Diabetes complications
Diabetes complications

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Diabetes complications

1 Assessing diabetes complication risk factors

1.1 Having tests

The following story (Case Study 1) illustrates that diabetes care is about more than checking your blood glucose level regularly. However, it can be difficult for people to understand why certain tests need to be taken and what the results mean. This can lead to them not following treatment, or indeed not even having the tests done.

Case Study 1

Mrs Begum attends a hospital diabetes clinic (such as that signposted in Figure 1) for her diabetes annual review. She does not speak English, so she has brought her 14-year-old daughter with her to interpret. She cannot understand why she has been asked to attend the clinic because she only has ‘mild’ diabetes, treated with tablets. The clinic is so crowded, with people who look much sicker than she is. She does not feel she has anything wrong with her, because she does not feel ill. When she eventually gets to see the doctor, he tells her she must take some more tablets to control her blood cholesterol, because the results of a previous blood test showed it was high.

Figure 1: Most hospital directions are in English. Finding your way around a hospital is sometimes difficult even if you are able to read English.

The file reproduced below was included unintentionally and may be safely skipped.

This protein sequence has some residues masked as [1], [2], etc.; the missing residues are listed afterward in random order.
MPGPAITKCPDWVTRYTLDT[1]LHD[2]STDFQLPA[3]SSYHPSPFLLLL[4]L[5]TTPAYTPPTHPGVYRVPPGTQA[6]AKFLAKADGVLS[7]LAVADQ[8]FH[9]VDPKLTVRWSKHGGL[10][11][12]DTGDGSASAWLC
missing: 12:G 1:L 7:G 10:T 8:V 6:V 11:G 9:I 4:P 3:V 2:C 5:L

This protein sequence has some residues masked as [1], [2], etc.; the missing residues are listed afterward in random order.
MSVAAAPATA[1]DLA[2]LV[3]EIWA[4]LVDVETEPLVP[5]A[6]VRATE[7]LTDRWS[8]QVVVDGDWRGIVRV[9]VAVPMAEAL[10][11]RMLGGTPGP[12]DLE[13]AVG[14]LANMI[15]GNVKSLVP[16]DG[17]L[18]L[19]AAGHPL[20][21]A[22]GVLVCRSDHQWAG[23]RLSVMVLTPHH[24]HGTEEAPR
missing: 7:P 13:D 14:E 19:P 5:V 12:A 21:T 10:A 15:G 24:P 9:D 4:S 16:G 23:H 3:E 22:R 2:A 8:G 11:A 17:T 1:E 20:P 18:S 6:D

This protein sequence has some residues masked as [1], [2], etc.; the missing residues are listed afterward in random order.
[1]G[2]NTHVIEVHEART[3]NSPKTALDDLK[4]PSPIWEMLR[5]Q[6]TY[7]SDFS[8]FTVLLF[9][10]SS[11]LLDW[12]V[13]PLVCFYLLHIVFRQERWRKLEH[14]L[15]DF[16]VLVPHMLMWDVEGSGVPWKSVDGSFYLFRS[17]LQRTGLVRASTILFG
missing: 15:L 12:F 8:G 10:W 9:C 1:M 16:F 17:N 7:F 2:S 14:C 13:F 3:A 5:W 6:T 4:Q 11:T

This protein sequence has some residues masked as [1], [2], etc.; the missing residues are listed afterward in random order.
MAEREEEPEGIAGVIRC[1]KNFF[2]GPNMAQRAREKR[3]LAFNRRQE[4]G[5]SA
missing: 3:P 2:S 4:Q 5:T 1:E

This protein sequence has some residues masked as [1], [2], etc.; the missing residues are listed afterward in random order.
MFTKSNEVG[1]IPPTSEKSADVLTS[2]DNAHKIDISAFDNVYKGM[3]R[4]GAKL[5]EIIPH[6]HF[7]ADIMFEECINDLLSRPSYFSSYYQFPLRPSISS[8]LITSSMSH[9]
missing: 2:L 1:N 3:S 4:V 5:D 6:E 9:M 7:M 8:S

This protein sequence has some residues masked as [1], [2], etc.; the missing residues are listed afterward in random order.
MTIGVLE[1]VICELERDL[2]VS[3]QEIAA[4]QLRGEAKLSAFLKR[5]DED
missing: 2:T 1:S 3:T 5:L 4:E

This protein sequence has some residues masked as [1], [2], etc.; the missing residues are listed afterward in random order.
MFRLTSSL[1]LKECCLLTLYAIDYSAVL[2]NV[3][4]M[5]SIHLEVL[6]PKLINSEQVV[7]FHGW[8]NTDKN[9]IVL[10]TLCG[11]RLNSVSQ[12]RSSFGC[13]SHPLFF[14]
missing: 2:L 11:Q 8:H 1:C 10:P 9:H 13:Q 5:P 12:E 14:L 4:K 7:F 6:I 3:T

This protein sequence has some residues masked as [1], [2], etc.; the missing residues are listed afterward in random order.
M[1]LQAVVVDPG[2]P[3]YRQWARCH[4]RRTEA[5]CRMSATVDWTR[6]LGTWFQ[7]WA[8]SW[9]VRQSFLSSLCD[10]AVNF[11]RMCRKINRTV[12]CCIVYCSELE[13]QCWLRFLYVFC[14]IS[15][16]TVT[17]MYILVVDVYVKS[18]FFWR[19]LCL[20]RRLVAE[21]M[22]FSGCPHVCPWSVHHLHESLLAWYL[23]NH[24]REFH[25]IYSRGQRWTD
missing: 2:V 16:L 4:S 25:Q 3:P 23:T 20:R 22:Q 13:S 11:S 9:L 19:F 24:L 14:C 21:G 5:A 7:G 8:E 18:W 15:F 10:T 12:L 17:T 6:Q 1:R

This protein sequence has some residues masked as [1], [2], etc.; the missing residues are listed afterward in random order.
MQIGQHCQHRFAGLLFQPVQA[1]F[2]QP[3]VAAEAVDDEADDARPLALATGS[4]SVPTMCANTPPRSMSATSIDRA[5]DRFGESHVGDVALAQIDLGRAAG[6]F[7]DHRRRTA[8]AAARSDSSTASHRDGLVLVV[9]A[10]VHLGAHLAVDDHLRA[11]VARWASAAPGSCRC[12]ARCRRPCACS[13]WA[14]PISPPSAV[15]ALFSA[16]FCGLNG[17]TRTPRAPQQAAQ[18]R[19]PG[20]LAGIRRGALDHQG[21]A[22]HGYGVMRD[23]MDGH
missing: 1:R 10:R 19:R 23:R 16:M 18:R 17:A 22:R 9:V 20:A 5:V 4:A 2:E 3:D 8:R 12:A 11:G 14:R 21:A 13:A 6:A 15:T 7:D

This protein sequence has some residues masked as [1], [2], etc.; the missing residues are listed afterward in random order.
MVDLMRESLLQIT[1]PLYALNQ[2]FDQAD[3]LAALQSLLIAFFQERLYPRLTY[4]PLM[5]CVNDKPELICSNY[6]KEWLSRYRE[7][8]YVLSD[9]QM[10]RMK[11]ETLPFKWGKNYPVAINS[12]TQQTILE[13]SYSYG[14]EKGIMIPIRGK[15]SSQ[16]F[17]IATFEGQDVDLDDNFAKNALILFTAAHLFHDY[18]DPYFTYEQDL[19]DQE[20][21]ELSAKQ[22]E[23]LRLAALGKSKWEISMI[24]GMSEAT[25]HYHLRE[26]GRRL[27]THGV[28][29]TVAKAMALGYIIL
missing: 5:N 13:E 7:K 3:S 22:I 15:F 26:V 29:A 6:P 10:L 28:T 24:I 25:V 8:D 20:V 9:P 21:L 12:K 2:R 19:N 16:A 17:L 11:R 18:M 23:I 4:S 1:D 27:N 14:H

Try to imagine what it is like for someone like Mrs Begum (Case Study 1) attending a busy diabetes clinic, and not understanding what is being said or done. For example, what difficulties do you think can arise when a family member is used to interpret in this situation? Why does Mrs Begum think she has ‘mild’ diabetes? Do you think she will take the cholesterol-lowering tablets?

The diabetes annual review consists of numerous tests, which can be confusing or disconcerting for anyone with diabetes who does not understand what they are for. This course describes what these tests are, why they are important, and the purpose of them. Mrs Begum may not get a clear explanation from her daughter who is interpreting for her. This may be because the daughter does not understand the explanation given to her by the doctor, or it may be because her daughter wants to protect her mother from worrying about the results of the tests. This may be the reason why Mrs Begum believes she has ‘mild’ diabetes. Alternatively, her doctor or nurse may have told her that she has ‘mild’ diabetes. This can unfortunately happen sometimes in the mistaken belief that Type 2 diabetes is somehow not as serious as Type 1 diabetes, because usually it can be managed, at least in the early stages, by diet or diet and tablets rather than requiring insulin injections.

All people with diabetes are at risk of diabetes complications if their diabetes is not controlled. The good news is that the risk factors and early signs of this damage can be picked up at the diabetes annual review, and then the person with diabetes can work with their diabetes team to prevent or limit the damage. You can see, therefore, that without an understanding of what cholesterol is, and what damage it can do, Mrs Begum may not take her cholesterol-lowering tablets.


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